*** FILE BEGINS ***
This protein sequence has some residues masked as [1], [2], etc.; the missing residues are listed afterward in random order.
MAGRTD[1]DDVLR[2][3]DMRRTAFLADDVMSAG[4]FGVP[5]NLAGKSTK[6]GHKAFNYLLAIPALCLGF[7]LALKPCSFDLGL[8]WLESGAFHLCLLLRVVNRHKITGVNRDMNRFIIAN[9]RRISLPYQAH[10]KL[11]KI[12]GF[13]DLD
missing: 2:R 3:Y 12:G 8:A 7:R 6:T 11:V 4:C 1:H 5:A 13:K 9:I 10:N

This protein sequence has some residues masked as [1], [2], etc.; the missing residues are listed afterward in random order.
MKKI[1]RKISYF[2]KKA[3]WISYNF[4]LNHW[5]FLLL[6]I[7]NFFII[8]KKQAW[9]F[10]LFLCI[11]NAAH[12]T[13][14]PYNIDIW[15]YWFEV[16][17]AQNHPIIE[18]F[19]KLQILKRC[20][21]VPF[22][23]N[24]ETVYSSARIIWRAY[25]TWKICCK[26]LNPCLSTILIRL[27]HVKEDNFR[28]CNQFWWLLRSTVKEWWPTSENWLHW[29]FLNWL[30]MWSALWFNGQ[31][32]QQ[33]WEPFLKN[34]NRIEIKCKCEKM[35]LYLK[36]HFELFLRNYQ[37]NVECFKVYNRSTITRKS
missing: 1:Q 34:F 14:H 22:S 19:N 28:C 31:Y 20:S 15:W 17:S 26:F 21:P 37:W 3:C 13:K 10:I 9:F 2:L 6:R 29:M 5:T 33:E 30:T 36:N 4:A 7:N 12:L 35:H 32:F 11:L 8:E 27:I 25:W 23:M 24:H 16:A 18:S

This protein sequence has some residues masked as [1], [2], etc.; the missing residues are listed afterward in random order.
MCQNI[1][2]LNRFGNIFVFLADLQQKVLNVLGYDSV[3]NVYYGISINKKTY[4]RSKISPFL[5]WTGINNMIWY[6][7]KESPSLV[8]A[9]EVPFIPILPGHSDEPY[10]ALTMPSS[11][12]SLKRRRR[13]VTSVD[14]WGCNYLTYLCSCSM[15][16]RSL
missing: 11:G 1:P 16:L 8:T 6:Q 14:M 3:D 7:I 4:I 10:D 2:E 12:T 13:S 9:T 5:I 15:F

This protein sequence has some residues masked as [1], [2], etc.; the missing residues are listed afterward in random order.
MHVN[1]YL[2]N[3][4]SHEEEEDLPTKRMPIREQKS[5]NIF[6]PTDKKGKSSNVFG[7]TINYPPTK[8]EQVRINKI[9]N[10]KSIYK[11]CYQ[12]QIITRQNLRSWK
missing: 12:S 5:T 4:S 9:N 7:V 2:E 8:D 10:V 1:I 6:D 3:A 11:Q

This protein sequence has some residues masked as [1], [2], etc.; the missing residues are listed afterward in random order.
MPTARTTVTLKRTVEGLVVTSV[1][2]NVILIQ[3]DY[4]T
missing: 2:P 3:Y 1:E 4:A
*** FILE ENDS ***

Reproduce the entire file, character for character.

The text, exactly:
This protein sequence has some residues masked as [1], [2], etc.; the missing residues are listed afterward in random order.
MAGRTD[1]DDVLR[2][3]DMRRTAFLADDVMSAG[4]FGVP[5]NLAGKSTK[6]GHKAFNYLLAIPALCLGF[7]LALKPCSFDLGL[8]WLESGAFHLCLLLRVVNRHKITGVNRDMNRFIIAN[9]RRISLPYQAH[10]KL[11]KI[12]GF[13]DLD
missing: 2:R 3:Y 12:G 8:A 7:R 6:T 11:V 4:C 1:H 5:A 13:K 9:I 10:N

This protein sequence has some residues masked as [1], [2], etc.; the missing residues are listed afterward in random order.
MKKI[1]RKISYF[2]KKA[3]WISYNF[4]LNHW[5]FLLL[6]I[7]NFFII[8]KKQAW[9]F[10]LFLCI[11]NAAH[12]T[13][14]PYNIDIW[15]YWFEV[16][17]AQNHPIIE[18]F[19]KLQILKRC[20][21]VPF[22][23]N[24]ETVYSSARIIWRAY[25]TWKICCK[26]LNPCLSTILIRL[27]HVKEDNFR[28]CNQFWWLLRSTVKEWWPTSENWLHW[29]FLNWL[30]MWSALWFNGQ[31][32]QQ[33]WEPFLKN[34]NRIEIKCKCEKM[35]LYLK[36]HFELFLRNYQ[37]NVECFKVYNRSTITRKS
missing: 1:Q 34:F 14:H 22:S 19:N 28:C 31:Y 20:S 15:W 17:S 26:F 21:P 37:W 3:C 13:K 10:I 9:F 2:L 6:R 29:M 5:T 33:E 30:T 36:N 4:A 7:N 12:L 35:H 32:F 11:L 8:E 27:I 25:W 23:M 24:H 16:A 18:S

This protein sequence has some residues masked as [1], [2], etc.; the missing residues are listed afterward in random order.
MCQNI[1][2]LNRFGNIFVFLADLQQKVLNVLGYDSV[3]NVYYGISINKKTY[4]RSKISPFL[5]WTGINNMIWY[6][7]KESPSLV[8]A[9]EVPFIPILPGHSDEPY[10]ALTMPSS[11][12]SLKRRRR[13]VTSVD[14]WGCNYLTYLCSCSM[15][16]RSL
missing: 11:G 1:P 16:L 8:T 6:Q 14:M 3:D 7:I 4:I 10:D 2:E 12:T 13:S 9:T 5:I 15:F

This protein sequence has some residues masked as [1], [2], etc.; the missing residues are listed afterward in random order.
MHVN[1]YL[2]N[3][4]SHEEEEDLPTKRMPIREQKS[5]NIF[6]PTDKKGKSSNVFG[7]TINYPPTK[8]EQVRINKI[9]N[10]KSIYK[11]CYQ[12]QIITRQNLRSWK
missing: 12:S 5:T 4:S 9:N 7:V 2:E 8:D 10:V 1:I 6:D 3:A 11:Q

This protein sequence has some residues masked as [1], [2], etc.; the missing residues are listed afterward in random order.
MPTARTTVTLKRTVEGLVVTSV[1][2]NVILIQ[3]DY[4]T
missing: 2:P 3:Y 1:E 4:A